By the time this post is published, I will have legally been an adult for half of my life. I have a four-year-old, a Master’s degree, a car that is paid off, and a mortgage. I meal prep, have (or had pre COVID-19) a packed calendar on my phone, and would rather read in bed than go out most nights. But on a lot of days, and in a lot of situations, I still don’t really feel like an adult. 

It’s weird. In high school and college, my friends and I all felt so grown up. But I think the more I got thrown into the real world of adulting, the more I realized I had no idea what I was doing. I was (and still am) really good at faking confidence and acting like I know exactly what I should do. But my inner voice is often calling out for my mom’s help. 

When I got married at the ripe old age of 26, planning a wedding and following through with saying vows seemed so very grown up. Looking back, I think I was really just a kid trying to plan a grown-up party. And then, when I got pregnant at 30, I felt like I had to sneak down the aisle at the drugstore to buy pregnancy tests, because SOMEONE MIGHT SEE! Surely, once I actually had a child of my own, I’d feel like a real adult. Right?!

Wrong. I can confidently say I typically feel like I’m doing a solidly okay job at momming. But there are so many occasions where I overhear things other moms say to their children or learn what other parents have done to get their kids prepared for the future, and I think “oops! Should I have known that already?” Where is the manual that tells you that preschool registration is in January or February for most places? Or the guide for knowing when you should call the doctor because their poops are a weird color? Or if it’s normal for a toddler to snore? OR HOW TO MAKE SURE YOU ARE DOING EVERYTHING EXACTLY PERFECTLY FOR THEIR MENTAL/EMOTIONAL/PHYSICAL/EDUCATIONAL WELL-BEING???

And oh my goodness. Being an actual functioning adult is so much more than just being a good mom. It’s trying to make sure everyone eats decent meals. (It’s really hard for me to tell the kid she’s had fast food chicken nuggets to much already this week when all I want is french fries and a chocolate shake.) And it’s keeping the house from turning into a pigsty. And it’s trying to respond in a reasonable manner when working with other adults, despite the fact I was up at 3 a.m. with a sick kid.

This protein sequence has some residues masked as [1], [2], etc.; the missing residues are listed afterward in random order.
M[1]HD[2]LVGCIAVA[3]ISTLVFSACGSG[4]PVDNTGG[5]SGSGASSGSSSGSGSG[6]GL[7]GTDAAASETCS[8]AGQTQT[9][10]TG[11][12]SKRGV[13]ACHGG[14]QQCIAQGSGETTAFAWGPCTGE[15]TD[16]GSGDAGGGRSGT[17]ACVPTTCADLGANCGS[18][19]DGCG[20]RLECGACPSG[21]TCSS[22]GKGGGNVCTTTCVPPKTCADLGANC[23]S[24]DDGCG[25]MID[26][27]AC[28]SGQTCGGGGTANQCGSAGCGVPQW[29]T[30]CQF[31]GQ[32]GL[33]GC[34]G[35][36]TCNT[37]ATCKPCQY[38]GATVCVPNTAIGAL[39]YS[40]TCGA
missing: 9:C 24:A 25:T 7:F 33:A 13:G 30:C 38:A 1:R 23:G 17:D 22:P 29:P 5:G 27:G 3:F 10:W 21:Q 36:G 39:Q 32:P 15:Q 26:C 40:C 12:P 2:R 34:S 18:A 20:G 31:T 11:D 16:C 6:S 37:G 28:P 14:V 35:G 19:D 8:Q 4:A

As I write this, I’m realizing what being an adult means for me might have changed significantly since becoming a parent. My child doesn’t define me. But she’s certainly one of the biggest parts of who I am. I have to take care of her, and I want to make her proud. So much of how I respond to the rest of the world is dictated by what I think is right for her. Does that mean that I’m doing okay at this whole adulting thing? I’m sure there are plenty of things I should do differently, but maybe everyone else feels the same way. Maybe every mom wishes for a handbook with tips on how to respond when your kid says something really strange. Maybe all of us struggle with trying to seem authoritative at times. Maybe we’re all just pretending that we know what we’re doing.

With that in mind, if you see me looking like I know what I’m doing, know deep down I’m questioning every second of it and would love some reassurance. I’ll be happy to tell you that you’re doing an awesome job as well and that I’m proud of you. Being an adult is hard.

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Originally from Dauphin Island, AL, I am a stay-at-home mom who likes to do anything other than just stay at home. My husband and I have lived in 5 states together and are in the Atlanta area now for the second time. I have a Master’s degree from GSU in Multiple and Severe Disabilities and was a special education teacher for 8 years before deciding to work with adults with autism and then becoming a SAHM. I now work as a preschool teacher and fitness instructor. I enjoy spending time with my daughter at parks, libraries, and anywhere else that we can explore our world.